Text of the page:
The Five Minute Interview – Next Big Sound
This article is one in a series of quick-hit interviews with companies using Apache Cassandra and/or DataStax Enterprise for key parts of their business. For this interview, we talked with Next Big Sound and Eric Czech who is their chief architect.
DataStax: Eric, thanks for taking the time to chat today. To start, can you give us a quick idea of what Next Big Sound is all about?
Eric: Sure. The company was started in 2009. What we do is aggregate, manage, analyze, and serve up large amounts of data pertaining to the music industry. Our initial focus was on social media activity centered around music and while that’s still a core component of our business, a lot of our bigger infrastructure problems actually stem from maintaining digital, physical, and streaming activity.
More concisely, we started tracking how users engage with an artist’s content through YouTube video plays, Facebook fan page likes, Twitter followers, etc., but have expanded that to include actions like iTunes downloads, Spotify streams, Google Analytics web traffic statistics, and the like.
Our primary customers include several major record labels as well as thousands of individual artists, managers, and smaller record labels.
DataStax: So I’m guessing that you guys are dealing with high amounts of inbound data?
Eric: Absolutely. Although our normal data traffic is 30-40 million new transactions per day, we’ve seen spikes where we get 350-400 million new transactions a day.
DataStax: What’s the format of that data and where is it stored?
Eric: The majority of the data exists as time series with a bunch of different qualifiers and dimensions, and all of that is stored inside DataStax Enterprise. We use Cassandra for all the new incoming data and for real-time access and then have a number of nodes in our database cluster devoted to Hadoop and analytics. Beyond the time series data though, we also store smaller data sets in MySQL or MongoDB.
DataStax: Did you start out using Cassandra or something else?
Eric: At first, we tried to use MySQL for everything, but like everyone else, we quickly outgrew it. We still use MySQL for metadata management involving entities like users, accounts, and preferences, but early on we recognized that we needed something more that could scale and handle our larger data sets, and so we began investigating NoSQL solutions with Cassandra ending up as the winner.
DataStax: What caused you to choose Cassandra and DataStax Enterprise?
Eric: We looked at Redis, Tokyo Cabinet, MongoDB, Riak, and Cassandra. We knew that our write-heavy workload would make sequential writes on disk a top priority and Cassandra quickly became the frontrunner as its SSTable architecture allows for exactly that.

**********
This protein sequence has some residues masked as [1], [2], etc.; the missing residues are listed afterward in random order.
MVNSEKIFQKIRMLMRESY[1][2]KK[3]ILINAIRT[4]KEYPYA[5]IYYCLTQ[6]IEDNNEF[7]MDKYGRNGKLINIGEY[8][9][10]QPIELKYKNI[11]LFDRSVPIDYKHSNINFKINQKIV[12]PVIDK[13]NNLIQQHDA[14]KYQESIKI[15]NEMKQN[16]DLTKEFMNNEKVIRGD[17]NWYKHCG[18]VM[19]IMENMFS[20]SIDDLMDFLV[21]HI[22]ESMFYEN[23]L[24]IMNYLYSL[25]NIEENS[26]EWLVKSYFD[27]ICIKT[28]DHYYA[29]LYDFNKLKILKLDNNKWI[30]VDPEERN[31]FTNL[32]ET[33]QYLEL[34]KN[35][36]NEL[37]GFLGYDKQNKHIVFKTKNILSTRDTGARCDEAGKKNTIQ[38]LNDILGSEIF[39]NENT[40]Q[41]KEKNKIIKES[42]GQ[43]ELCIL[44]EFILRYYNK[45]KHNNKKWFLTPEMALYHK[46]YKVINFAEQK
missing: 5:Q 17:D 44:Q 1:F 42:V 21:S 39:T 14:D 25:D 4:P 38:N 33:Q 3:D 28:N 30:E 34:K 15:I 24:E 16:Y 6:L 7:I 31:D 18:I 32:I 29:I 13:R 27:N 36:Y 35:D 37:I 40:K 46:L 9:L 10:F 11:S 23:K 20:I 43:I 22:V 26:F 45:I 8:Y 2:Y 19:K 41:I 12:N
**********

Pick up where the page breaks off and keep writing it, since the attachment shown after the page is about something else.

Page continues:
We also felt that Cassandra was designed to avoid a lot of the operational headaches we knew would result from scaling horizontally in a hurry and even beyond that, we knew the thriving community would support us anywhere the design was lacking.
In practice, all of these things have been true — switching to Cassandra led to an instant 10x in write throughput, quadrupling our infrastructure size has been easy, and the community has been invaluable in tracking down important bottlenecks and keeping our data model as efficient as possible.
DataStax: What’s your current configuration look like?
Eric: We have a 30-node DataStax Enterprise cluster that has 22 Cassandra nodes and 8 Hadoop nodes. From a data volume standpoint, we have about 6TB’s spread across the nodes, but that’s using Cassandra’s compression. Our experience with that has been about a 2 to 1 compression rate; so the raw data size is likely double that.
DataStax: How do you use Hadoop inside of DataStax Enterprise?
Eric: We’ve been using the Hadoop nodes fairly heavily. We run a lot of our charting, searching, indexing, and maintenance processes through Hadoop and it has been an incredible help in gaining greater insight into our data as well as keeping it properly maintained.
DataStax: How do you manage your cluster?
Eric: We started with Cassandra pretty early before OpsCenter was available, and managing a cluster was a little more difficult. But now we use OpsCenter a lot and we’ve found it to be a great tool, especially for statistical/performance analysis. It helps us understand everything from read/write latency to overall network throughput and more.
DataStax: What advice would you give people who are looking to use DataStax Enterprise and Cassandra?
Eric: A development environment that closely mirrors your production environment is key. With it, you can practice various operations, upgrades, data movements, balancing, etc. It’s important that the dev cluster match your production cluster where the number of nodes and data volumes is concerned too or else what you do and practice won’t be the same.
DataStax: Eric, thanks for the time.
For more information on Next Big Sounds, visit: http://nextbigsound.com/